Andrea scratched her nose, adjusted her glasses. The turnaround crew would need 20, 25 minutes minimum to turn the plane over for the flight. A quick scan of her messages showed three new bleats from her would-be paramour. Pretext, text, contex—still a no. She could handle herself, could Andrea. “Many apologies, I have been so busy,” she texted. “Dinner meeting is not possible this week. Tubing sales are up—talk again.” M.Azur would be a blue mist in no time. Ground staff opened pre-boarding, and Andrea, zoned in section 4, made a lateral move into zone 3 to make sure her carry-on had the room it needed. “Who’s better than me?”

Andrea is settled into her seat, 14A, a window seat. Bottle of water, headphones and a sleeping mask. Structured correctly, a plane flight can be made to feel like an undersea journey. All it requires is a little imagination. Read more

The Thin Man Walks Into a Bar: A Wee Legend

Here comes a regular

It’s predicted to rain on landing/ I predict we’ll have a drink

Paul Westerberg

Once upon a time in the lost city of Atlantis, a thin man rolled up looking a little the worse for wear. This was probably only to be expected; after all he had been sequestered on a submarine for a period of 22 years, or was it 27. After that long at sea, who can really tell?

It was approaching Halloween, and the proverbial Spooky Lady’s Sideshow was in full effect. The barmaids were called Eyes and Baby, their real names we presume. Or was she Baby Blue? In any case, the thin man and Eyes made eyes, in an innocent way, at least so the story is told.

Groggy as the thin man was, he had had a specialized role down then on the sub. You see, he was a bit of a mechanic, a card shark. Now, a card shark can work clean as well, and the thin man worked clean down there on the ocean floor. He saved his best moves for away games, just like Mike McD in that film Rounders. That’s an oldie but a goodie!

In one corner of the bar stood a pool table, where, of course, the nine ball is always on. The thin man could play a bit, although Eyes sized him up quick. A game was proposed, a game for two players.

But of course no game is really ever between two players alone. Baby Blue was watching—a bit tough to tell her rooting interest. And the bar as a whole, the field so to speak, was tuning in to the frequencies of the game as the regulars made small talk and the travelers weak-tea passes at the local girls. Local girls are no push-over; sometimes folks get the wrong idea on that end. Certainly Eyes and Baby Blue could take care of themselves.

The game began; the thin man potted a few easy balls. Eyes surged back, she’d been around more than she looked. She was an expert at drinking what the punter was drinking. That’s a key part of the art of the barmaid, an underrated profession at the best of times.

The game was nine ball, what else? Eight ball is for rookies, a southerners game. The thin man hailed from the north and he knew a thing or two about sequencing. It goes with the territory of an undersea mechanic, after all.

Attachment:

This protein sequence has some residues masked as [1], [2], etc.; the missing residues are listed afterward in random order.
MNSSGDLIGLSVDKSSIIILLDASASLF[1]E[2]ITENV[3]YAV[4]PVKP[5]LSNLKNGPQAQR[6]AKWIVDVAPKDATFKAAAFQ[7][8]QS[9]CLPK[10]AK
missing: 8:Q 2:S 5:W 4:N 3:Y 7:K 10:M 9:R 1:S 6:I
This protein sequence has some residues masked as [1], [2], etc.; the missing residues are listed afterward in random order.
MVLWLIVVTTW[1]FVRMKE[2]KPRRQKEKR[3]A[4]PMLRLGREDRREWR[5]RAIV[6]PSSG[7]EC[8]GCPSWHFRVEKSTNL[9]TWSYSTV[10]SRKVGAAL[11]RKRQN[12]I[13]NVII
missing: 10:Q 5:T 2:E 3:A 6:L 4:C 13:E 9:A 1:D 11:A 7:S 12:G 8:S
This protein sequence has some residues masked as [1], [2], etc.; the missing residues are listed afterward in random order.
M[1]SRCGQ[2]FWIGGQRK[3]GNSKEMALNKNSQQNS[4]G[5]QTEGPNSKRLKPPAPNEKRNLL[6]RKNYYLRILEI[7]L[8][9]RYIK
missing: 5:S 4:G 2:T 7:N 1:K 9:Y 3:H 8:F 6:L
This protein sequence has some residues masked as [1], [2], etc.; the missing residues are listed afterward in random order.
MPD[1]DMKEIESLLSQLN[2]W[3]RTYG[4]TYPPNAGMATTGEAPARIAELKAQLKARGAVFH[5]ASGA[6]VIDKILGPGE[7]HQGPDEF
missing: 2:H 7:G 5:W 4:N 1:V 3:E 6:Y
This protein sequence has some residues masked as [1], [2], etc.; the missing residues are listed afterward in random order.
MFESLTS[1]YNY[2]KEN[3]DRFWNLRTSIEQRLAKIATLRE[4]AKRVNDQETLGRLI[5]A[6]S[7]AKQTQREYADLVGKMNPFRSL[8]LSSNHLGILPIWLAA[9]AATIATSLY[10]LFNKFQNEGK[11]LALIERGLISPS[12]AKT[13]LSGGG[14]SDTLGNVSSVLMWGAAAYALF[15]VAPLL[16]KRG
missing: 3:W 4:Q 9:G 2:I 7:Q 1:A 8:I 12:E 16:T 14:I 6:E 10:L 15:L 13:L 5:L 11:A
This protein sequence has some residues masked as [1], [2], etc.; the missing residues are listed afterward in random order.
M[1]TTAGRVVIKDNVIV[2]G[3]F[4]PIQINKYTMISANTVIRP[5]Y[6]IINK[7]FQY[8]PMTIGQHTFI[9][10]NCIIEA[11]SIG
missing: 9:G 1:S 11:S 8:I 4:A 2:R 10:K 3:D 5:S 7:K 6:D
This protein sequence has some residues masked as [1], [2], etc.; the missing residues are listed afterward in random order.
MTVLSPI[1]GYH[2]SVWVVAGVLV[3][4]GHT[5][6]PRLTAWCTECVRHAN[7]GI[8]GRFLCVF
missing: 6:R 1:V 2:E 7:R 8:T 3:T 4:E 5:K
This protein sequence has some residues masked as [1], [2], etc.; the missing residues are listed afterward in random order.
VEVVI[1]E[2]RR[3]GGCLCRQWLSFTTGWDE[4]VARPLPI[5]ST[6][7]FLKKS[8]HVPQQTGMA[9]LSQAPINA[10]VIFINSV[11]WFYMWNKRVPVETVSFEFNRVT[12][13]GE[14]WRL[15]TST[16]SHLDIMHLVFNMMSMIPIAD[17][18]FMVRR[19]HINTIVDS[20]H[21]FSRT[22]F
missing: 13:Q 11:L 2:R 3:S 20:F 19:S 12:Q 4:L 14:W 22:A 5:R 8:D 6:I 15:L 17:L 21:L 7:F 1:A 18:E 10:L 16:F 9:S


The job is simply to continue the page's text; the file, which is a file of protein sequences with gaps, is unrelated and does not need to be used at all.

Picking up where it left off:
The thin man was beginning to feel a bit ill–the combination of sea legs, Eyes’ Eyes, a cheeky Cognac or two, and the unfortunate wafts of burning tires from the docks (it all goes down on the docks, as is told), He carries on nonetheless, and takes a two ball lead when Eyes surges back, tying it up with only the 9 ball to go. It’s a touch and go situation. The skeletons muse over the action with as much interest as they can muster from beyond the great blue veil. The couple on the rail stops sniffing whatever they are sniffing, and ask the thin man to join them for a round. No time for that nonsense. Sea legs and beady cat eyes aside, the game is the game.

A couple of desultory shots bounce about as the players size each other up. Baby blue leans in; the skeletons whisper sweet somethings, even the bartender sneaks a peek. Everyone is getting paid, except the thin man. He is just there for the action.

Read more

Notes on Day to Day Living

This is notes on breathing the second version. Well, the thing I’ve learned about breathing is, it is better to do it slow than fast unless there is a really darn good reason.

I’ve been using the apps Calm and Insight Timer to help me breath these days and I recommend you take a look at them. They have other great features like sleep help, chakra stuff, and yoga.

Also, The 12 Minute Athlete is a good app for exercising in small time frames. I haven’t mastered the art of the 12 minute workout myself, but I sure would like to get there.

Final pro-tip, sunlight helps provide us with Vitamin D, so I have heard. Sunlight. in moderation, is pretty sweet. It’s my jam.

The Respectable Man

Here on the kyotokibbitzer we are continuing to post our older poetry. There aren’t many more, so this little thread will be finished pretty soon.

Today’s poem is called “The Respectable Man.” I wrote it when I was in my twenties and it shows. I guess it is sort of my version of a punk tune. Here it is for y’all:

The respectable man
reflects if he can
but the world won’t wait for reflectors
the respectable man
sits on the can
sits on the board of directors

The respectable man
hawks wares to the clan
who cannot tell shit from shinola
the respectable man
sees a water ban
and irrigates crops with a cola

The respectable man
works on his tan
en route to his room at the Hilton
the respectable man
is pimping a plan
with robust tax-giveaways built-in